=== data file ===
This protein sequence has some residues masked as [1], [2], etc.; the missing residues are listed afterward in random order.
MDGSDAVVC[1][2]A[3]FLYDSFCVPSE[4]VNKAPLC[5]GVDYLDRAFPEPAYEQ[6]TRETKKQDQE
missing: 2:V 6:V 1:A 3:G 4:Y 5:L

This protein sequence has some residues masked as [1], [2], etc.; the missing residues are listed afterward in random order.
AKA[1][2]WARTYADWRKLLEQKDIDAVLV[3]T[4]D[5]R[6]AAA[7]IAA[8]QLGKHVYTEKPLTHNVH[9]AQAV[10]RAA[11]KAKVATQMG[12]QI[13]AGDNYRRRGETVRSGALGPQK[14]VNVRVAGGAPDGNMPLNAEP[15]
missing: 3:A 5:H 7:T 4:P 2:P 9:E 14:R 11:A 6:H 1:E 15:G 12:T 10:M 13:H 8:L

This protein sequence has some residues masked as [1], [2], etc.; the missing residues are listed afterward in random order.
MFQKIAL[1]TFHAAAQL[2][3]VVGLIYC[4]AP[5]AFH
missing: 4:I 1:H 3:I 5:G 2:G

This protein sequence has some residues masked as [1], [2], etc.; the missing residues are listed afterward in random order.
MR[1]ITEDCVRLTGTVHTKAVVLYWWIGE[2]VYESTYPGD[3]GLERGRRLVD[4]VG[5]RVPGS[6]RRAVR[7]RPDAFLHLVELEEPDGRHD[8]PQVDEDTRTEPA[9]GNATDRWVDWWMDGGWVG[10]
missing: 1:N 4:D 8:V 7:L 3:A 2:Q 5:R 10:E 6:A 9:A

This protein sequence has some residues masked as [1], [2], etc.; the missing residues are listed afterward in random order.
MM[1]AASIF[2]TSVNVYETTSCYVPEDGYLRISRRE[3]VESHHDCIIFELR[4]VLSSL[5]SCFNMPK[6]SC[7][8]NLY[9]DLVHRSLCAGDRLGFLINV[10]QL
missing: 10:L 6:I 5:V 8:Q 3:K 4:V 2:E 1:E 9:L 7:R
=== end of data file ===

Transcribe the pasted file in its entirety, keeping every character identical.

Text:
This protein sequence has some residues masked as [1], [2], etc.; the missing residues are listed afterward in random order.
MDGSDAVVC[1][2]A[3]FLYDSFCVPSE[4]VNKAPLC[5]GVDYLDRAFPEPAYEQ[6]TRETKKQDQE
missing: 2:V 6:V 1:A 3:G 4:Y 5:L

This protein sequence has some residues masked as [1], [2], etc.; the missing residues are listed afterward in random order.
AKA[1][2]WARTYADWRKLLEQKDIDAVLV[3]T[4]D[5]R[6]AAA[7]IAA[8]QLGKHVYTEKPLTHNVH[9]AQAV[10]RAA[11]KAKVATQMG[12]QI[13]AGDNYRRRGETVRSGALGPQK[14]VNVRVAGGAPDGNMPLNAEP[15]
missing: 3:A 5:H 7:T 4:P 2:P 9:E 14:R 11:A 6:H 1:E 15:G 12:T 10:M 13:H 8:L

This protein sequence has some residues masked as [1], [2], etc.; the missing residues are listed afterward in random order.
MFQKIAL[1]TFHAAAQL[2][3]VVGLIYC[4]AP[5]AFH
missing: 4:I 1:H 3:I 5:G 2:G

This protein sequence has some residues masked as [1], [2], etc.; the missing residues are listed afterward in random order.
MR[1]ITEDCVRLTGTVHTKAVVLYWWIGE[2]VYESTYPGD[3]GLERGRRLVD[4]VG[5]RVPGS[6]RRAVR[7]RPDAFLHLVELEEPDGRHD[8]PQVDEDTRTEPA[9]GNATDRWVDWWMDGGWVG[10]
missing: 1:N 4:D 8:V 7:L 3:A 2:Q 5:R 10:E 6:A 9:A

This protein sequence has some residues masked as [1], [2], etc.; the missing residues are listed afterward in random order.
MM[1]AASIF[2]TSVNVYETTSCYVPEDGYLRISRRE[3]VESHHDCIIFELR[4]VLSSL[5]SCFNMPK[6]SC[7][8]NLY[9]DLVHRSLCAGDRLGFLINV[10]QL
missing: 10:L 6:I 5:V 8:Q 3:K 4:V 2:E 1:E 9:L 7:R